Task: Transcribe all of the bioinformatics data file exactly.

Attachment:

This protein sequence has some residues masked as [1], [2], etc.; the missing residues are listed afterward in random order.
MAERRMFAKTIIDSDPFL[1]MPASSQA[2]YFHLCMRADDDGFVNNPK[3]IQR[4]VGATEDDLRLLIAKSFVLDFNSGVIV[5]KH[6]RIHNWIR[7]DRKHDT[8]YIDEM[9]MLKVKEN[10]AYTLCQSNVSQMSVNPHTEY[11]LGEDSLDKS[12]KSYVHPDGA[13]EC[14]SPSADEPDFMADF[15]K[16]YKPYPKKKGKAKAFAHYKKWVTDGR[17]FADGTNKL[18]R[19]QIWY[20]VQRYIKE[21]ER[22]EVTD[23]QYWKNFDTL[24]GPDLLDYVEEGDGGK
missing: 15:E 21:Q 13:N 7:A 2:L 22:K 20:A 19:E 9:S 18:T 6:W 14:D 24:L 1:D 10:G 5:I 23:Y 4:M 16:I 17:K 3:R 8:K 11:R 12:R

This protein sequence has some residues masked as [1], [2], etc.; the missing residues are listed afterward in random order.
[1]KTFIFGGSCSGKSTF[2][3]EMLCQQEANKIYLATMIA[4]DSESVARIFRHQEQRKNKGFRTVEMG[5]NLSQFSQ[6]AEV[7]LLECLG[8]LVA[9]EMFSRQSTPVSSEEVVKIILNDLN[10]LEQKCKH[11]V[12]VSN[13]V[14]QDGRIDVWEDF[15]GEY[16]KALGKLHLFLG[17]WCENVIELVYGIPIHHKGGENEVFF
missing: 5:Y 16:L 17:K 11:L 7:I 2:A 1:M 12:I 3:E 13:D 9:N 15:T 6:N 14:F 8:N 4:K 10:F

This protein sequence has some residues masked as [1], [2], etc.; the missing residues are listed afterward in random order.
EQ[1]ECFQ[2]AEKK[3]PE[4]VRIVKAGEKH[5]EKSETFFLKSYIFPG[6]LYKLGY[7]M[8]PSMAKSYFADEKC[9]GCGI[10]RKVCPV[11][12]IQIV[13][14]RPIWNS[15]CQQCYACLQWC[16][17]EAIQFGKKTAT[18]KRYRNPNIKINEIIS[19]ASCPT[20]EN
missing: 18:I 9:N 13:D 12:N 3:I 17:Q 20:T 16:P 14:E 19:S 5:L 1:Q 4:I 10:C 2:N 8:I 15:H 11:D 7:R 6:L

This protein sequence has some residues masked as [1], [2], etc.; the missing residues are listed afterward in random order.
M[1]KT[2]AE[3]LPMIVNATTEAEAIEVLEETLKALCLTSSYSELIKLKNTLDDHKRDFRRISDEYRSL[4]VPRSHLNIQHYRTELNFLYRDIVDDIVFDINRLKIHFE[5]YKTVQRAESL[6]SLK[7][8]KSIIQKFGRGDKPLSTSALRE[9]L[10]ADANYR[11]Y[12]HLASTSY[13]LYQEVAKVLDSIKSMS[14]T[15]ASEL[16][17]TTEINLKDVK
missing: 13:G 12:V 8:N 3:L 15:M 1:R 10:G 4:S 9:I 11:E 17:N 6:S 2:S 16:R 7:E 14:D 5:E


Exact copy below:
This protein sequence has some residues masked as [1], [2], etc.; the missing residues are listed afterward in random order.
MAERRMFAKTIIDSDPFL[1]MPASSQA[2]YFHLCMRADDDGFVNNPK[3]IQR[4]VGATEDDLRLLIAKSFVLDFNSGVIV[5]KH[6]RIHNWIR[7]DRKHDT[8]YIDEM[9]MLKVKEN[10]AYTLCQSNVSQMSVNPHTEY[11]LGEDSLDKS[12]KSYVHPDGA[13]EC[14]SPSADEPDFMADF[15]K[16]YKPYPKKKGKAKAFAHYKKWVTDGR[17]FADGTNKL[18]R[19]QIWY[20]VQRYIKE[21]ER[22]EVTD[23]QYWKNFDTL[24]GPDLLDYVEEGDGGK
missing: 15:E 21:Q 13:N 7:A 2:L 22:K 20:A 19:E 9:S 18:T 6:W 14:D 24:L 1:D 10:G 5:I 23:Y 4:M 16:I 17:K 3:R 8:K 11:R 12:R

This protein sequence has some residues masked as [1], [2], etc.; the missing residues are listed afterward in random order.
[1]KTFIFGGSCSGKSTF[2][3]EMLCQQEANKIYLATMIA[4]DSESVARIFRHQEQRKNKGFRTVEMG[5]NLSQFSQ[6]AEV[7]LLECLG[8]LVA[9]EMFSRQSTPVSSEEVVKIILNDLN[10]LEQKCKH[11]V[12]VSN[13]V[14]QDGRIDVWEDF[15]GEY[16]KALGKLHLFLG[17]WCENVIELVYGIPIHHKGGENEVFF
missing: 5:Y 16:L 17:K 11:L 7:I 2:A 1:M 12:I 3:E 13:D 9:N 15:T 6:N 14:F 8:N 4:K 10:F

This protein sequence has some residues masked as [1], [2], etc.; the missing residues are listed afterward in random order.
EQ[1]ECFQ[2]AEKK[3]PE[4]VRIVKAGEKH[5]EKSETFFLKSYIFPG[6]LYKLGY[7]M[8]PSMAKSYFADEKC[9]GCGI[10]RKVCPV[11][12]IQIV[13][14]RPIWNS[15]CQQCYACLQWC[16][17]EAIQFGKKTAT[18]KRYRNPNIKINEIIS[19]ASCPT[20]EN
missing: 18:I 9:N 13:D 12:N 3:I 17:Q 20:T 16:P 14:E 19:S 5:L 1:Q 4:I 10:C 2:N 8:I 15:H 11:D 7:R 6:L

This protein sequence has some residues masked as [1], [2], etc.; the missing residues are listed afterward in random order.
M[1]KT[2]AE[3]LPMIVNATTEAEAIEVLEETLKALCLTSSYSELIKLKNTLDDHKRDFRRISDEYRSL[4]VPRSHLNIQHYRTELNFLYRDIVDDIVFDINRLKIHFE[5]YKTVQRAESL[6]SLK[7][8]KSIIQKFGRGDKPLSTSALRE[9]L[10]ADANYR[11]Y[12]HLASTSY[13]LYQEVAKVLDSIKSMS[14]T[15]ASEL[16][17]TTEINLKDVK
missing: 13:G 12:V 8:N 3:L 15:M 1:R 10:G 4:S 9:I 11:E 17:N 6:S 2:S 16:R 7:E 14:D 5:E